Laura Mani is tiny but tough. Living in Homestead close to the Everglades, she recently shot a 12-foot python that was threatening her chickens.
It takes courage to do what she’s done — including moving to this 12-acre plot from Dallas, Texas, in 2003. There she was a systems engineer at Microsoft, where she had worked for 13 years. “I had made enough money and I thought it was time to pursue what I really like to do full time,” she says.
When she bought this land to create a hobby farm, it was completely covered with cane grass two stories tall. “It felt like a different world out here,” she says.
Over the years, she has replaced the natural vegetation with winter melon, cucumber-like tindora, fresh turmeric and rare potatoes called koorka that grow on top of the ground on vines with purple blooms.
These are just some of the fruits and vegetables that she’s planted to remind herself of growing up in Kerala in southern India. Her father was a banker who also owned tea and rubber plantations.
Mani was forbidden to work outdoors, but she watched the workmen do their planting and harvesting. She fell in love with growing things.
So, when she left Microsoft, she wanted to live in South Florida where the climate would allow her to cultivate her beloved jackfruit and other tropical trees from home.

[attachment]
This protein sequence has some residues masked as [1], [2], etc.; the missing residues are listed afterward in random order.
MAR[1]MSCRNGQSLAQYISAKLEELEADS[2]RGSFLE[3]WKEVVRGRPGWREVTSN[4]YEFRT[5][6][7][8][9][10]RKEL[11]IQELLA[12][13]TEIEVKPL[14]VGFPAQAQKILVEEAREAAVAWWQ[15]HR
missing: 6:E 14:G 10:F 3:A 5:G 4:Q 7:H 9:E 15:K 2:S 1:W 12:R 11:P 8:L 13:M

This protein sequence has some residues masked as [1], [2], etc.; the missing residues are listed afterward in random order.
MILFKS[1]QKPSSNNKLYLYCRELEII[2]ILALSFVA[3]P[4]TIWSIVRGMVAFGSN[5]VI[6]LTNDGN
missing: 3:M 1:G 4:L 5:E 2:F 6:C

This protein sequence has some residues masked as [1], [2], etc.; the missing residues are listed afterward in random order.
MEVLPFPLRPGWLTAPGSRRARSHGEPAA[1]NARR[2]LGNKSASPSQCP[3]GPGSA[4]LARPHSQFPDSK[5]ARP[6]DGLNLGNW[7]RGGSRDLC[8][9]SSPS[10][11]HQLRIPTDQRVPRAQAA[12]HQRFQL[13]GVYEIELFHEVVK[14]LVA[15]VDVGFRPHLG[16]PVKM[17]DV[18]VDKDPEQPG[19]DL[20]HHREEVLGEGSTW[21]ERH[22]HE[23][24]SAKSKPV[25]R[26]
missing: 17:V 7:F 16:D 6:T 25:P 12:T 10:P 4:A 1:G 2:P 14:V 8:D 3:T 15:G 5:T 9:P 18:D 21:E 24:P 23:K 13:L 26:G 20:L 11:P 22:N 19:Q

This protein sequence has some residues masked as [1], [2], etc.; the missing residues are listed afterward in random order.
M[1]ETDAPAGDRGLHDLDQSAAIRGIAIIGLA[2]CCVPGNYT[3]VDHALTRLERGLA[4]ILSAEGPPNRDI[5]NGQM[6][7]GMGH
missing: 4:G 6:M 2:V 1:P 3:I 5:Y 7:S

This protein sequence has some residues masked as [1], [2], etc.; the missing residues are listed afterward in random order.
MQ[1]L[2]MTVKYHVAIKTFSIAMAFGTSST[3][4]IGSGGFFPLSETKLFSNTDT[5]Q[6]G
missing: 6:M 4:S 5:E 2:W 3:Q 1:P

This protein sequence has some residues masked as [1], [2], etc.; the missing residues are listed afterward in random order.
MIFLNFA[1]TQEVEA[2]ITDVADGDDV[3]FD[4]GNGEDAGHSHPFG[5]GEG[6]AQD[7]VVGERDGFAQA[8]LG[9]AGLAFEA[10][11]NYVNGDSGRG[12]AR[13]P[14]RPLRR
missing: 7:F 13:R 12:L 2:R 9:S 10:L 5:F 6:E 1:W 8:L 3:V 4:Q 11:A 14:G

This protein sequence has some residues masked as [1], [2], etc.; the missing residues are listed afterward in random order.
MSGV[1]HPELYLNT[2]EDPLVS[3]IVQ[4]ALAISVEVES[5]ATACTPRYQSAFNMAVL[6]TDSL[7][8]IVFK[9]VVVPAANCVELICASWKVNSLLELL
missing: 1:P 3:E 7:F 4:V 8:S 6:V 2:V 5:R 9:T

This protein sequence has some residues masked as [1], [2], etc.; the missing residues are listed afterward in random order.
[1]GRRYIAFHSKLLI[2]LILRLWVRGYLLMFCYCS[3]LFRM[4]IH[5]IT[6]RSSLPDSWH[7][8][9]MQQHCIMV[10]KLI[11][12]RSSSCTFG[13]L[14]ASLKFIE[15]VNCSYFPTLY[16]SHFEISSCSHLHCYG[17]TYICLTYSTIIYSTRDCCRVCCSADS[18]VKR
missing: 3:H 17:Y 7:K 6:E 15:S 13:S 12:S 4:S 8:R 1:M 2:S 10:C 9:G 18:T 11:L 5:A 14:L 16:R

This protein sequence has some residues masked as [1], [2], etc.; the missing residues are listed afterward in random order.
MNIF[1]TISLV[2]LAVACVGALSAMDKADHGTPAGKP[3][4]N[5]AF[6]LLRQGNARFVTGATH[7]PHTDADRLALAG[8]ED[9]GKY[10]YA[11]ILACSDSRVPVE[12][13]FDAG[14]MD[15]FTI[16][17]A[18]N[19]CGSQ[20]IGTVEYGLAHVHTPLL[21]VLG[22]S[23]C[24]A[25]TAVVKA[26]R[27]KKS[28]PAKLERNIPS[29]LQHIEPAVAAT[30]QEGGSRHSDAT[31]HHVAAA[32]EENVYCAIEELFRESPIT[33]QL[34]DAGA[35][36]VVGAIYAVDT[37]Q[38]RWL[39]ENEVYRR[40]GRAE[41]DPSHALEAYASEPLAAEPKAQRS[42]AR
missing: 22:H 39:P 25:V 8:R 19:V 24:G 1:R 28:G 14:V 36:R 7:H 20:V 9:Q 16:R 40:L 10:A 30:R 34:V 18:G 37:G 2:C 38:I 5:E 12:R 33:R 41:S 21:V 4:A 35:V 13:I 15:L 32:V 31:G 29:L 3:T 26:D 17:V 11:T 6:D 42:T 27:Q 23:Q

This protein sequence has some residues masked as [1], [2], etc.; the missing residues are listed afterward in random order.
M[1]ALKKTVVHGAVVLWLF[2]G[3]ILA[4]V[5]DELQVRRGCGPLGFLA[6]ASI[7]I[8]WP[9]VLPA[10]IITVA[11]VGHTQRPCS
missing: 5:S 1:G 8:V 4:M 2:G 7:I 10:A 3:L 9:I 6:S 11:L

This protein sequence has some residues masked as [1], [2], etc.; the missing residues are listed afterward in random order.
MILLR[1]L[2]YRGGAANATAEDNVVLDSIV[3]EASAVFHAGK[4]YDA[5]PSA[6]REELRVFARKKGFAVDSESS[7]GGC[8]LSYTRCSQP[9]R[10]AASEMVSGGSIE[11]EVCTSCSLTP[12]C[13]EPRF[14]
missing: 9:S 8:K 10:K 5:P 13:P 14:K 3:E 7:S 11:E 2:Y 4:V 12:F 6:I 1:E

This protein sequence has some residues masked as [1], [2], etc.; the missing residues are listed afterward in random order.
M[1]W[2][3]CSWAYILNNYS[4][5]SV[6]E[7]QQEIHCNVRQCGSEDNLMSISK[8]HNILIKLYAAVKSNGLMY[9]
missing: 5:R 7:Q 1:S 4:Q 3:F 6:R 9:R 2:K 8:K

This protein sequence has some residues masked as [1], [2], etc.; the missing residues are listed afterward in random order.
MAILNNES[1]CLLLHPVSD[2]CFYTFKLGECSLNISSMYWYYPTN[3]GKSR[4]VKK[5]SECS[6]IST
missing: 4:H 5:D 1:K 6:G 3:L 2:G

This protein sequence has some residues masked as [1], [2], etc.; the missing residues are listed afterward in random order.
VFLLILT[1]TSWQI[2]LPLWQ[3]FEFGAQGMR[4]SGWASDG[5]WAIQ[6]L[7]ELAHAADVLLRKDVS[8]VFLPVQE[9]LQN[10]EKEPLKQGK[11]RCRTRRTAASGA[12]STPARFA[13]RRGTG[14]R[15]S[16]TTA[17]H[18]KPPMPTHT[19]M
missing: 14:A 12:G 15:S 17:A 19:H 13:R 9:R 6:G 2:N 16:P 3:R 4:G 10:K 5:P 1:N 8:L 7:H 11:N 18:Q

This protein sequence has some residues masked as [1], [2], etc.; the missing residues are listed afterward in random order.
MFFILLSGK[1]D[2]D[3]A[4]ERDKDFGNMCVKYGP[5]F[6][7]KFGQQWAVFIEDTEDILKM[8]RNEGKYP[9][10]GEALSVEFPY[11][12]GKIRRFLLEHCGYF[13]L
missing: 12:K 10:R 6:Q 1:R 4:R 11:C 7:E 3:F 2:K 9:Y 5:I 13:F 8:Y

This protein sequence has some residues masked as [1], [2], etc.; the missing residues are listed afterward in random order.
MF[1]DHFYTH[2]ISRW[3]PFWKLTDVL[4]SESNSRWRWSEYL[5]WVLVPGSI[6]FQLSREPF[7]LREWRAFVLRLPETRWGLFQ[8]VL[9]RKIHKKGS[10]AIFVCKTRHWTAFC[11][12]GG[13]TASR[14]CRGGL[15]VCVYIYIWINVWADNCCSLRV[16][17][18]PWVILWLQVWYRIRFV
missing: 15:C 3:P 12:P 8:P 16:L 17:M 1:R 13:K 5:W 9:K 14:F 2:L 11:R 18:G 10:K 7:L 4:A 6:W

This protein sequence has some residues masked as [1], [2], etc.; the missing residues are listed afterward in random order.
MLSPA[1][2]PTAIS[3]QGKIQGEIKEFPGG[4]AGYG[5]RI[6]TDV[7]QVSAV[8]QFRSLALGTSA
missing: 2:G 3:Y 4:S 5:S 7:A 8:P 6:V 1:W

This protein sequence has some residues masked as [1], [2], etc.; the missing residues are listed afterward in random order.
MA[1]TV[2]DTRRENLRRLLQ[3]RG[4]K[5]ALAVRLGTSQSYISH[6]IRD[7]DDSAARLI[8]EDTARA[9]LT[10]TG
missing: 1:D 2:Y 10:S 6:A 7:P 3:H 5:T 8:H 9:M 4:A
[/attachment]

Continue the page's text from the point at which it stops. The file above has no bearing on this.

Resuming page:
She bought this piece of land in 2001. Her first job was to cut the cane grass. Then she needed to dig trenches in the coral rock. She explains that in this area, there are only six inches of soil. In order to grow trees, you need to make a hole in the rock that’s below the soil.
As the rock was carved out, it was broken into pebbles that were returned to the trenches. These pebbles, mixed with more than 300 truckloads of compost, form the substrate for anything that grows here.
In March 2005, Mani planted 300 jackfruit trees on five acres. But in October, Hurricane Wilma hit the area hard. “I went outside to find everything was gone,” she says.
That didn’t stop her.
She replanted 60 jackfruit trees. Over the years she’s kept planting — fruit and vegetables not only from India but also Australia, Africa, Nicaragua and many Asian countries.
In order to survey this garden, Mani hops into a beige two-seater golf cart with a tray on the back for carrying whatever she harvests. A cover over the cab protects her from low-hanging foliage as she whirs between the trenches of trees, vines and shrubs.